From powerhouse to sluiceway

The powerhouse at the Indianford Dam graces the west bank of the Rock River. The Rock-Koshkonong Lake District Board of Commissioners, working with design engineer Mead and Hunt, has approved a plan to remove wicket gates from within the building, using instead six slide gates to control the water. The modification carries an estimated cost of $2.25 million.

EDGERTON — After hiring the engineering firm Mead and Hunt last month to design a crest gate for installing between the Indianford Dam powerhouse and spillway, the Rock-Koshkonong Lake District Board of Commissioners approved a change in plans, opting instead to remove the two wicket gate carousels and their associated mechanics from within the powerhouse and install six slide gates.

Meeting Jan. 6 at the Edgerton Public Library, the RKLD Board of Commissioners approved wicket-gate removal unanimously. Commissioner Steve Proud was not in attendance.

The board next will apply for a state Department of Natural Resources-sponsored dam rehabilitation reimbursement grant and then bring the dam-modification plan before the district’s electors for approval of funds. Both steps are needed before any construction can begin, RKLD Chairman Alan Sweeney said.

The change came after Mead and Hunt project engineer Jeff Anderson told RKLD commissioners that while building the exterior crest gate would cost less than removing the interior wicket gates, it also would have less capacity to move water.

In addition, installation of the exterior crest gate configuration would require dredging, Anderson said. Board members believed, they said, dredging would likely become a repetitive process as silt over time moved downriver, adding maintenance costs.

Using a slide presentation, Anderson outlined three alternatives, one of which revolved around the crest gate spillway concept, as approved by the board in December, and two of which involved powerhouse retrofits. The first was retrofitting one turbine pit or bay within the powerhouse, including the removal of one wicket gate carousel and its associated mechanics, and replacing it with three slide gates, spanning a total of 30 feet. The second employed the same concepts, but involved retrofitting both bays within the powerhouse, using a total of six slide gates and spanning 60 feet, to control water flow.

Identifying project goals as increasing discharge capacity, reducing the number of slow/no-wake days, improving debris-handling capability and limiting costs, Anderson compared the three options.

The crest gate option, a diagram showed, involved removing 16 feet of existing concrete between the powerhouse wall and the dam’s spillway. When the gate was open, debris and water would pass through. Installing the gate would require some excavation to lower the riverbed, Anderson said, adding that the gate itself is 10 feet high.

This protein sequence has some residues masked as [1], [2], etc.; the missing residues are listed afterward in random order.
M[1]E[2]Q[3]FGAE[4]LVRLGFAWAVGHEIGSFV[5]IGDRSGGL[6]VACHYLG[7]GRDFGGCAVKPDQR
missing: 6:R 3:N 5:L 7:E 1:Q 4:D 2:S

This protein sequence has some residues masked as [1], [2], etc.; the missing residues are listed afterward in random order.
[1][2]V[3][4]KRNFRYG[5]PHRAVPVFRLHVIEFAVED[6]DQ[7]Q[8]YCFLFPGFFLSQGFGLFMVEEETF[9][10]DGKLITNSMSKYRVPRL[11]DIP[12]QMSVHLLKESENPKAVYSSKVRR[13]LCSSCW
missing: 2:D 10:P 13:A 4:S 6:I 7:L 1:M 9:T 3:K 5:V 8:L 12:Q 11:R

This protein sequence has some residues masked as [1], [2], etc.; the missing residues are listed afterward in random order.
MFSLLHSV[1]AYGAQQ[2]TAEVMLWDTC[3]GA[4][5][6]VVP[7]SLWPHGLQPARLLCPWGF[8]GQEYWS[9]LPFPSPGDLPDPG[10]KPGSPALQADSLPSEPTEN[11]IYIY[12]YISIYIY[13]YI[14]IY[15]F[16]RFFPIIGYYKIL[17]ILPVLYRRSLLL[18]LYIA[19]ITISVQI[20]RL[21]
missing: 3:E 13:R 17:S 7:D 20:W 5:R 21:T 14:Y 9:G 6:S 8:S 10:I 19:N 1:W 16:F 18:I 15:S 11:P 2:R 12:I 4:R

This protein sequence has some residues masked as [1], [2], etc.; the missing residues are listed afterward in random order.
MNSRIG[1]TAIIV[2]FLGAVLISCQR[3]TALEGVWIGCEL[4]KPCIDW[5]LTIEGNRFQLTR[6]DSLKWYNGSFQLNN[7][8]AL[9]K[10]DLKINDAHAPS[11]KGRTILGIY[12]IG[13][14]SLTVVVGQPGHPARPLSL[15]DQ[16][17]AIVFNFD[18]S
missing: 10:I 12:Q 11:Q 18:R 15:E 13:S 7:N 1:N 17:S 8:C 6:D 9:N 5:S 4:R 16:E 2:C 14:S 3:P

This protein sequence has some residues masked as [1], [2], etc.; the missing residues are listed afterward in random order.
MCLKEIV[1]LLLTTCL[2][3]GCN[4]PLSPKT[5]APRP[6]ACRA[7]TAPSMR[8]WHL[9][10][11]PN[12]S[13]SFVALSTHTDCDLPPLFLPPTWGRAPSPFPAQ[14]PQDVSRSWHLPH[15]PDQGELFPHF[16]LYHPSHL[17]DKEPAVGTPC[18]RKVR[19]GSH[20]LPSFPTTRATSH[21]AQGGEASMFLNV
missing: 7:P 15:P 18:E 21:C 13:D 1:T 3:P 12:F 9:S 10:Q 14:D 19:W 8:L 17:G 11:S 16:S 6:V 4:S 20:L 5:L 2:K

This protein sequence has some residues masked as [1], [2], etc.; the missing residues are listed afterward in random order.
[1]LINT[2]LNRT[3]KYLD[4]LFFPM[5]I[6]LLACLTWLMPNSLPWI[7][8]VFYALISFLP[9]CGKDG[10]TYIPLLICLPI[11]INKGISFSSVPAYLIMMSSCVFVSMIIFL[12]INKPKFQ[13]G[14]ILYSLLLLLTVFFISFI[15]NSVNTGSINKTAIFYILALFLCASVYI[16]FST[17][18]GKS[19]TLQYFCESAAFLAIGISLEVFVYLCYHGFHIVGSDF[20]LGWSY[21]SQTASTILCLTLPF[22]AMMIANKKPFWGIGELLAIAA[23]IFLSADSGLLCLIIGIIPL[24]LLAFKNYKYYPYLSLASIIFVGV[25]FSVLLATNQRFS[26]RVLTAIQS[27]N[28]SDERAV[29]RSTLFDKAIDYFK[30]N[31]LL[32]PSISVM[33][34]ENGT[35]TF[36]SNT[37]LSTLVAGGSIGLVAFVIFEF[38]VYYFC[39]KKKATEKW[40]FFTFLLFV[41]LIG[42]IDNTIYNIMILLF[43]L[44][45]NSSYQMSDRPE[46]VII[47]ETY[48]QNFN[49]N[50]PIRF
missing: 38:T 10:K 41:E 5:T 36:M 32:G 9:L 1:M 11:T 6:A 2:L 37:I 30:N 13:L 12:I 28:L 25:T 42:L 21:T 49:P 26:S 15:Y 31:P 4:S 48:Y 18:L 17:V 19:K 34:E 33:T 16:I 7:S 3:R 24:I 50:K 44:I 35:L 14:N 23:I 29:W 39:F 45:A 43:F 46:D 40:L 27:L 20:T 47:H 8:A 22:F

Looking at both the single-bay and double-bay retrofits, Anderson said, in both cases, slide gates similar to those used on the river’s east bank and new trash racks would be installed within each bay. Trash racks would have larger, 12-inch spacing between bars to allow larger debris to move through the powerhouse. Current trash racks at the powerhouse have 4-inch spaces between bars, Anderson said.

Trash racks still would be needed to keep large debris, like trees, from lodging in the slide gates, he said.

Anderson said the powerhouse structure could effectively be removed with the proposed system, but the option was costly. Commissioners further noted that the building had historical significance, which might make removal undesirable. Exploring the option also could hinder plans to stay within a timeline that would allow the board to apply for the DNR dam rehabilitation grant. The application for grant funding is due at the end of February.

“There are limitless options of what you can do. None are perfect,” Anderson said.

Looking at costs, he said, the crest gate spillway option came with an estimated price tag of $1.09 million. The single bay powerhouse retrofit option would cost approximately $1.34 million. Retrofitting both bays brought an estimated cost of $2.25 million.

Using data supplied by MAR-EOR engineer Rob Montgomery, Anderson said the crest gate spillway approach might be expected to produce as many as five fewer slow/no-wake days between May and September and reduce water levels on the lake by 0.27 feet. Using the single-bay retrofit model, Anderson said there might be about six fewer slow/no-wake days and a lake water-level reduction of 0.38 feet. Retrofitting both bays might be expected to produce 10 fewer slow/no-wake days and a lake water-level reduction of 0.49 feet.

Montgomery said: “The dam doesn’t do much at flood stage; it does a lot at low flows.”

Answering questions posed by audience members about the effects on flow and water levels that might have resulted from blockages when debris was allowed to accumulate in trash racks, Montgomery said his analysis was not “finetuned” to represent such occurrences, adding, “We didn’t have that data.”

Looking at a “benefits and drawbacks” analysis, Anderson said, using the crest gate option, benefits included: lowest project cost, gate is “particularly useful for debris management,” and a simplified project operation. Drawbacks included: “smallest improvement in discharge capacity,” construction unknowns that might escalate costs, and a potential for debris to collect upstream of the powerhouse.

Looking at the cost and drawbacks of the retrofit options, Anderson said both options (one or two bay retrofits) would increase discharge capacity by “significantly more” than the crest gate, produce fewer project unknowns and less potential for cost escalation, and improve handling of small debris. Drawbacks included a higher cost than that associated with the crest gate while leaving unaddressed issues with large debris.

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